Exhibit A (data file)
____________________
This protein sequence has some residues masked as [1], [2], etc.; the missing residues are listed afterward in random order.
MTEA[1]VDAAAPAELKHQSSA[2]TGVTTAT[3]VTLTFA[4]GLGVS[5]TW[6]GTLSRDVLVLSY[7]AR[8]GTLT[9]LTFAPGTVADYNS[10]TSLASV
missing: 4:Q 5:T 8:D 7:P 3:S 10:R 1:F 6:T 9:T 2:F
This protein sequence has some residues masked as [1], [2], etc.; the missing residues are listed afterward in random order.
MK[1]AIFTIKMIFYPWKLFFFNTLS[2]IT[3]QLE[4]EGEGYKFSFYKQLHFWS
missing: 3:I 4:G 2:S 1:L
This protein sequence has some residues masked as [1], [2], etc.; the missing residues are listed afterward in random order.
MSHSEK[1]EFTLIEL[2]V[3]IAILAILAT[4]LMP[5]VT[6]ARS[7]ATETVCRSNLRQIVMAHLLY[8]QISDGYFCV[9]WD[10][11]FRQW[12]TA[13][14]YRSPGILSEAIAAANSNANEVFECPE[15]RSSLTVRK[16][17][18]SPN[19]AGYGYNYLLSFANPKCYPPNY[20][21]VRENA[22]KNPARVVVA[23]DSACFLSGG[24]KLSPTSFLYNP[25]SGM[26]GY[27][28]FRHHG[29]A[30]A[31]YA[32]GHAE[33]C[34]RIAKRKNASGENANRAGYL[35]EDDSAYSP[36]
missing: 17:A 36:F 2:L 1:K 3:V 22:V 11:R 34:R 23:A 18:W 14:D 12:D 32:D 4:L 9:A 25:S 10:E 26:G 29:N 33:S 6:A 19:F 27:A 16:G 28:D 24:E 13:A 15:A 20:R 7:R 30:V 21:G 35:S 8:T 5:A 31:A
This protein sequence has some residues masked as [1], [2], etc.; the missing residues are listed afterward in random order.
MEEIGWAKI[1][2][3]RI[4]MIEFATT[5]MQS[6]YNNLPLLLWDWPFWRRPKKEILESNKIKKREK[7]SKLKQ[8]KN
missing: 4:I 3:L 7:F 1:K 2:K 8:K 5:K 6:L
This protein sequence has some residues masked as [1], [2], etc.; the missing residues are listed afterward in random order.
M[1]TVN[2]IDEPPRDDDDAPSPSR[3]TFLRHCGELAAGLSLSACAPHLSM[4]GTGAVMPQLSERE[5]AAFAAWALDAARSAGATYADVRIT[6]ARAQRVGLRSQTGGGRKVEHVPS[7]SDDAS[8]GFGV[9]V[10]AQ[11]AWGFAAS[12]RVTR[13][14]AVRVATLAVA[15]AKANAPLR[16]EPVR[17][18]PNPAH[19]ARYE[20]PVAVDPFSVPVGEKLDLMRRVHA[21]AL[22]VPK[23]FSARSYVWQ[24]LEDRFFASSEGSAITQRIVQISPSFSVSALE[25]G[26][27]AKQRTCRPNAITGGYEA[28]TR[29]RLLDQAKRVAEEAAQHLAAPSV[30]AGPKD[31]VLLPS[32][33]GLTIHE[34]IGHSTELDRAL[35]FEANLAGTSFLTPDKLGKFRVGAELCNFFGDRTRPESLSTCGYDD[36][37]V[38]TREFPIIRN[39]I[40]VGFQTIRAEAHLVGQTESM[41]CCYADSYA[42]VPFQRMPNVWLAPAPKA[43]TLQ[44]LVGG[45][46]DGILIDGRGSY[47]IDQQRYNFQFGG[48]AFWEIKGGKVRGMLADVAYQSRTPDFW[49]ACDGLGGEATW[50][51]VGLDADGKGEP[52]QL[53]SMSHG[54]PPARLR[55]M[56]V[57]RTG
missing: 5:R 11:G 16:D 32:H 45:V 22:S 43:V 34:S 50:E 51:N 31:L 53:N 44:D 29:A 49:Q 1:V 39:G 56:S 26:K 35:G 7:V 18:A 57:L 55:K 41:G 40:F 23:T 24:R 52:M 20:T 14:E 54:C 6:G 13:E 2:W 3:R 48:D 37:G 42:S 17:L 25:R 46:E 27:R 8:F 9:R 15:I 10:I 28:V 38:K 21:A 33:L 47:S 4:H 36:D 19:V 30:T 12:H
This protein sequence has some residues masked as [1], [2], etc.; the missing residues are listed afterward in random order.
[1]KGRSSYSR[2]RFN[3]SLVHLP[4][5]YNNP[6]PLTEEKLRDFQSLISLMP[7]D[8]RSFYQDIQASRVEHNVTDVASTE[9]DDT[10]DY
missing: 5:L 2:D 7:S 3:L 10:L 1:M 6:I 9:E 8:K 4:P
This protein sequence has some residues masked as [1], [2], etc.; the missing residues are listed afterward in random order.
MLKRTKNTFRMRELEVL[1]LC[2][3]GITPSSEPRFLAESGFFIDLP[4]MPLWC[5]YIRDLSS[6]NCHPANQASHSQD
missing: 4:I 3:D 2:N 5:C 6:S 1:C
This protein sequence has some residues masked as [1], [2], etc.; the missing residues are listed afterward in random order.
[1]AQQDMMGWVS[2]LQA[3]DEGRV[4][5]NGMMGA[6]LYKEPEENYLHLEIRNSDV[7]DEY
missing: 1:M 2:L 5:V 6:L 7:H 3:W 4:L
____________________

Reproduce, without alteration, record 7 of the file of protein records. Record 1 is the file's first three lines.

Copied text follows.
This protein sequence has some residues masked as [1], [2], etc.; the missing residues are listed afterward in random order.
MLKRTKNTFRMRELEVL[1]LC[2][3]GITPSSEPRFLAESGFFIDLP[4]MPLWC[5]YIRDLSS[6]NCHPANQASHSQD
missing: 4:I 3:D 2:N 5:C 6:S 1:C